Wherever I go I tend to notice those people who seem different or who exist a little on the outside of the cultural norm. A few days ago I began to realise there is a little group of people here in Granollers who I consider ‘friends’ although I don’t know them at all

  • The little old lady who wheels her shopping trolley in front of her like a battle shield. She talks to herself but also stops to chat with the woman in Carrer Tarafa who has the parrot.  There is a luggage label attached to her trolley. It says ‘My name is Isabel and this is my address.’  One day when I was feeling especially alien and alone I followed her a little on her journey through town.  She walked in circles and doubled back on herself regularly until at some point she stopped to ferret around in a rubbish container and I walked past and left her in peace.
  •  There is a large wild man who sells little packets of tissues at the traffic lights on the road to the hospital. He looks like that character in Harry Potter, I can’t remember his name but he is dark and fat and played by the actor who used to be in Softly Softly.  Our Granollers wild man is always very polite and I suppose enough people buy his tissues to make it worth his while. I have never ever seen him anywhere else.
  • Almost every day I see a man cycling through town who looks very out of place in this centre of conformity. He wears what looks like a woman’s coat which is slightly too small for him leaving his arms sticking out like brittle sticks. He is bald and has earrings and his white jeans are very tight. I often see him in the health food store. If we were in Penzance he wouldn’t look odd but here he is clearly an eccentric. When I asked other people if they knew who he was, no-one even recognised my description. Perhaps he is invisible?
  • Someone I almost know because we have spoken and we usually greet each other in passing is the slim woman with pink hair who feeds the local wild cats. I suppose she recognises me because I also look different and usually am accompanied by at least one dog. There are several places she puts down food and water for the urban cats. Since I arrived in Granollers there seem to be fewer cats around in the streets – I wish I thought this was a good thing but I wonder where they have gone.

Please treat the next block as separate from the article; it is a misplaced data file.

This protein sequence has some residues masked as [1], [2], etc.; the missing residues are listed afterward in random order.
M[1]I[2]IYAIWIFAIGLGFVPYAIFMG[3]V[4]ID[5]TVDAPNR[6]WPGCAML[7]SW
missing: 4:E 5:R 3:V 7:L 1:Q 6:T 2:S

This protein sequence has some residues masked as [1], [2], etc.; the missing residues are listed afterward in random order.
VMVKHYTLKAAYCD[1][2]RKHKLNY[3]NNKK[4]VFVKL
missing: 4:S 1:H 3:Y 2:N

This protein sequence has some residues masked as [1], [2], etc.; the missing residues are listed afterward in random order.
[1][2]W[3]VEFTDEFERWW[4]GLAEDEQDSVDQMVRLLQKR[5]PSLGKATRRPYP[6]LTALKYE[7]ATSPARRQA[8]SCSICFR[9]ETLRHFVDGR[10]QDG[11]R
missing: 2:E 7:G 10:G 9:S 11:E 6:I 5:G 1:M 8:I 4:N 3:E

The last person who I regularly notice and try to smile at is not really an outsider like the others. She wears normal clothes and has a job looking after an old rich man who lives (and perhaps owns) the flats opposite. She is often to be seen in our little square walking his small toy dog. What draws my attention is her totally unsmiling and unhappy face. She appears to be Latin American and I imagine that she feels far from home and family. One day I will work up the courage to speak to her.

All these people give me a feeling that it is difficult to describe. They sort of make me feel at home.

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4 thoughts on “Outsiders

  1. What a bunch of characters you described. I can almost see them in a novel, written by you. Perhaps you could draw or paint them. I would love to see how you see them like that. Hope you are having an up day. xo

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